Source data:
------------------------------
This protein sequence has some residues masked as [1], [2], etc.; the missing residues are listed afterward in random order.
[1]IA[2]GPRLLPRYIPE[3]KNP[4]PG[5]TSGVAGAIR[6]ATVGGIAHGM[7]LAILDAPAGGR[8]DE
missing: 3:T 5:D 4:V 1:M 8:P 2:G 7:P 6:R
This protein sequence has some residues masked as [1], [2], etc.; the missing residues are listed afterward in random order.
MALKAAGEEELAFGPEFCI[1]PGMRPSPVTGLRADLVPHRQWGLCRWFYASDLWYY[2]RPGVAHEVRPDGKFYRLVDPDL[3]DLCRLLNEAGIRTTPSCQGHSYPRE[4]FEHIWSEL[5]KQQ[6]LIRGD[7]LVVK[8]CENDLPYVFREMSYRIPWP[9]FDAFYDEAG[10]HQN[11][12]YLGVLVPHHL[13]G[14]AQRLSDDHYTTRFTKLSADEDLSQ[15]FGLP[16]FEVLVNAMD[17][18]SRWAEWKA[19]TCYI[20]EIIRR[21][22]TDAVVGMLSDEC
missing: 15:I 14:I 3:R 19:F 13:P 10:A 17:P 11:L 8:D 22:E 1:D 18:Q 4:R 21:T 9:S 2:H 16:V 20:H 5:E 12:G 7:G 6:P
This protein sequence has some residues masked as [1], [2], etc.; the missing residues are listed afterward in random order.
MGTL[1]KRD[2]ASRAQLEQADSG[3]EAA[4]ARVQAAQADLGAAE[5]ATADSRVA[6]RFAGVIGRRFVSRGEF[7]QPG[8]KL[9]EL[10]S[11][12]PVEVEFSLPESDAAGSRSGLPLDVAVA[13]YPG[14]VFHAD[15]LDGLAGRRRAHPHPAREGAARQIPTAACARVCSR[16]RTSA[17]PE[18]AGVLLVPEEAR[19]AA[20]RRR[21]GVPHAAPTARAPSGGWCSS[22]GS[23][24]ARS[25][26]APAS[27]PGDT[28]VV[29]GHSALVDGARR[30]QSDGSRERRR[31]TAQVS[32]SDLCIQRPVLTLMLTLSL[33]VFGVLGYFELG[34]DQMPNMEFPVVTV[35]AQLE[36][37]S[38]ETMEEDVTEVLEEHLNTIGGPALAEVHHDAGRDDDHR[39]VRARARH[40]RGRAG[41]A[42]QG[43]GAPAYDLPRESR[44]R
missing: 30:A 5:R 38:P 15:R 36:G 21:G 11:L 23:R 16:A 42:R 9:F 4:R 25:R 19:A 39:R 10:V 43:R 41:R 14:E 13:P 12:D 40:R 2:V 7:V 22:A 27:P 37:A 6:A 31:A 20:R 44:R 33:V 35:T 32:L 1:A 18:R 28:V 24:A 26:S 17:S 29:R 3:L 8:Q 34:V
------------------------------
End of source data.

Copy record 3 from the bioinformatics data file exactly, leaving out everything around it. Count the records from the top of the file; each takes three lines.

This protein sequence has some residues masked as [1], [2], etc.; the missing residues are listed afterward in random order.
MGTL[1]KRD[2]ASRAQLEQADSG[3]EAA[4]ARVQAAQADLGAAE[5]ATADSRVA[6]RFAGVIGRRFVSRGEF[7]QPG[8]KL[9]EL[10]S[11][12]PVEVEFSLPESDAAGSRSGLPLDVAVA[13]YPG[14]VFHAD[15]LDGLAGRRRAHPHPAREGAARQIPTAACARVCSR[16]RTSA[17]PE[18]AGVLLVPEEAR[19]AA[20]RRR[21]GVPHAAPTARAPSGGWCSS[22]GS[23][24]ARS[25][26]APAS[27]PGDT[28]VV[29]GHSALVDGARR[30]QSDGSRERRR[31]TAQVS[32]SDLCIQRPVLTLMLTLSL[33]VFGVLGYFELG[34]DQMPNMEFPVVTV[35]AQLE[36][37]S[38]ETMEEDVTEVLEEHLNTIGGPALAEVHHDAGRDDDHR[39]VRARARH[40]RGRAG[41]A[42]QG[43]GAPAYDLPRESR[44]R
missing: 30:A 5:R 38:P 15:R 36:G 21:G 11:L 23:R 16:A 42:R 9:F 4:R 25:R 19:A 39:R 10:V 43:R 41:R 14:E 13:P 12:D 40:R 2:V 7:V 22:A 27:P 37:A 6:A 31:A 20:R 44:R 33:V 35:T 32:L 1:A 18:R 28:V 24:A 26:S 17:S 29:R 3:L 8:Q 34:V